Gazetteer of the Wasted Lands 8: Atlantis

Atlantis was once the shining jewel of the ten continents, the pinnacle of civilization and progress. Its alabaster columns, domes and towers shone brightly in the morning sun, a beacon of hope to the rest of the world that yes, in the wake of the Old Ones, humankind could pave a new path to the future.

That all changed when war erupted with the far continent of Thule.

Thule, once very like Atlantis, rotted from within, turned to worship of the Old Ones--specifically the Old Ones Yog-Sothoth, Shub-Niggurath, Dagon and Hydra. These evil creatures, speaking to their sorcerer-priests in dreams dark and unholy, showed them the way to open portals through time and space, and with these portals they invaded Atlantis.

The early stages of the war went very badly for Atlantis. Its cities were devastated by fire from the skies and mind bombs, ravaged by creatures of darkness like Byakhee, Shantaks, Deep Ones, and the subterranean Spawn of Cthulhu who tore the very brains from the heads of their victims with their vicious tentacles.

Desperate, their gods suddenly distant and unwilling or unable to help, the people of Atlantis turned to their own dark mystery cults to fight back, embracing the ways of black sorcery. And with their newly-gained power, they were able to drive back the minions of Thule and even mount their own counterattack, taking the battle to the very shores of their new enemy.

The war continues to this day, but is now fought in the shadows, each side mounting assassination attempts against councilors and senators, even against the emperor of Atlantis and the Witch-King of Thule. Terrorist attacks are common and the people of both sides live in fear that at any moment their lives could end. But the people of Atlantis are stoic, always in control, and make an effort to go about their lives as always. But now Atlantis is a civilization in decline, striving to reclaim the glory days of old, but forever tainted by the black magics upon which they called to battle Thule. Ruins of buildings and temple complexes are ubiquitous, a stark reminder of the loss they suffered at the hands of the Enemy. Where once the dead were buried outside of the cities in honor of an ancient taboo that says the living and dead must remain separate at all times, the death tolls were so high and so fast during the war that catacombs were dug beneath the cities themselves to quickly dispose of bodies.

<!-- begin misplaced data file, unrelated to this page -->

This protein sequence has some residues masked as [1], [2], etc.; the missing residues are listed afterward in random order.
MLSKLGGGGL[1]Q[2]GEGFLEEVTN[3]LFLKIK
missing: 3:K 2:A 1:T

On the surface, however, life in Atlantis now seems much as before. People go about their daily lives, slaves toil in the marketplace or serve as advisers and pets for their masters and mistresses, women hold court at their homes, hosting lavish parties for the affluent members of society, poor and middle-class workers borrow money from patrons to keep their businesses afloat in a constant cycle of debt and repayment, philosophers and scholars debate the meaning of life in great colleges, performances and gladiatorial games take place in the amphitheaters, and the Imperial Senate maintains the status quo...but this is all actually nothing but a shadow of the empire's former glory (some would say a mockery).

Middle-class and affluent Atlantean women are never seen walking the streets save for two reasons--when there is a religious festival (which occurs for approximately one week out of every month) or when they decide to create a scandal just by being in the streets (which happens more frequently than the men would like). Rather, it is their place to administrate the home, which involves far more than being a mere "housewife." Women in Atlantis maintain and administrate all matters of finance, they run the stable of slaves, keep the books and accounts, and ensure that the proper appearance of propriety is always maintained. Many women have stables of spies amongst their slaves, which they use to engage in domestic and industrial espionage against their rivals and those of their husbands, and build significant power bases, the true power behind the apparent rule of men. It is whispered that the only women who have only one sexual partner are those women who are too poor to have slaves, but too free to be slaves.